A Communicator’s Guide to the Neuroscience of Touch
Created by Rigsby Hull in collaboration with neuroscientist Dr David Eagleman, this project explores one of the biggest questions of our time: How do media shape messages?
Comprised of an illustrated essay, six video shorts, and a live event series, A Communicator’s Guide to the Neuroscience of Toucgh is actually two parallel investigations:
Haptic Brain is an examination of how human brains process information and how touch-sense shapes decision making, both consciously and subconsciously. Dr David Eagleman has authored several best-selling books and a PBS series on the brain; he is the project’s Science Advisor and narrates the explanatory videos. The second inquiry, Haptic Brand, looks at global brands that incorporate tactile media effectively. Case studies from Apple, BMW, and World Wildlife Fund highlight branded communications that use ink-on-paper to deliver memorable, emotionally resonant messages to worldwide audiences. Rigsby Hull creative director Lana Rigsby conceived, wrote, and directed the project. A Communicator’s Guide to the Neuroscience of Touch was presented jointly by Eagleman and Rigsby in a series of live events throughout the US during 2015/2016. The project was underwritten by Sappi, one of the world’s foremost producers of pulp and fine papers.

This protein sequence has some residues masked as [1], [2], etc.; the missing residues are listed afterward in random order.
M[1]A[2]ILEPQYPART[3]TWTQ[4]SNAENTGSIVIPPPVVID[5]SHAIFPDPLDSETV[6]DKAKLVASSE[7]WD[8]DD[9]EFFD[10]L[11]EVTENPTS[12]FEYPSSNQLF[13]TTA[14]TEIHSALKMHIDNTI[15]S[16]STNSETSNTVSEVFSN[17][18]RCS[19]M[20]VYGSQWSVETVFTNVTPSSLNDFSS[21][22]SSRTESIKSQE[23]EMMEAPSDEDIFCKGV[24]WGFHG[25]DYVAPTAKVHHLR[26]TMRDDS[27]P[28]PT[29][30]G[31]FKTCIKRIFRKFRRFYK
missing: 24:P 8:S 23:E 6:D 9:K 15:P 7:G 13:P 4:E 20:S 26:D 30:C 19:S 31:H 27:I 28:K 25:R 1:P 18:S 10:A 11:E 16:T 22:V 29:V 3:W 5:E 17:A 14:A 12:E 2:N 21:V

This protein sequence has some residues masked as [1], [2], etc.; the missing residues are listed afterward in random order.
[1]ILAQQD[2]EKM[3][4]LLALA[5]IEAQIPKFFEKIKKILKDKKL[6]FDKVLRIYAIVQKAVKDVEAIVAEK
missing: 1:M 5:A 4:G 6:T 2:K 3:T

Haptic Brain overviews haptic science and examines two mental processes (decision making and sensory processing) with the aim of explaining the various ways touch influences human brains. An illustrated essay traces haptic neuroscience from early 1950s’ experiments through contemporary studies, exploring how human brains “cross process” sensory input. In six short videos, Dr Eagleman details the ideas and experiments underlying the science. Comparing Homer’s bards, stone tablets, papyrus scrolls, paper, and online technologies, this project examines how media color perception of the messages they carry. Eagleman Labs’ own 2015 study goes one step further, comparing online media with both high- and low-quality paper and isolating the effects of media’s tactile qualities on perception and memory.
Haptic Brand looks at how some of the world’s best-loved brands use touch to communicate, with case studies from Apple, BMW, and World Wildlife Fund. Haptic Brand endeavors to provide communicators with useful guidance in navigating the sea of media options, and deciding when and why print may be the most effective choice.
These videos were created for readers who want to explore more deeply the concepts presented in the book. The 3-minute segments begin with Harry Harlow’s infamous 1950s studies with monkeys and ends with Eagleman Labs’ own 2015 study on the cognitive affects of media quality. Neuroscience Shorts were co-written by David Eagleman and Lana Rigsby, and narrated by Dr. Eagleman.
The Anatomical Illustrations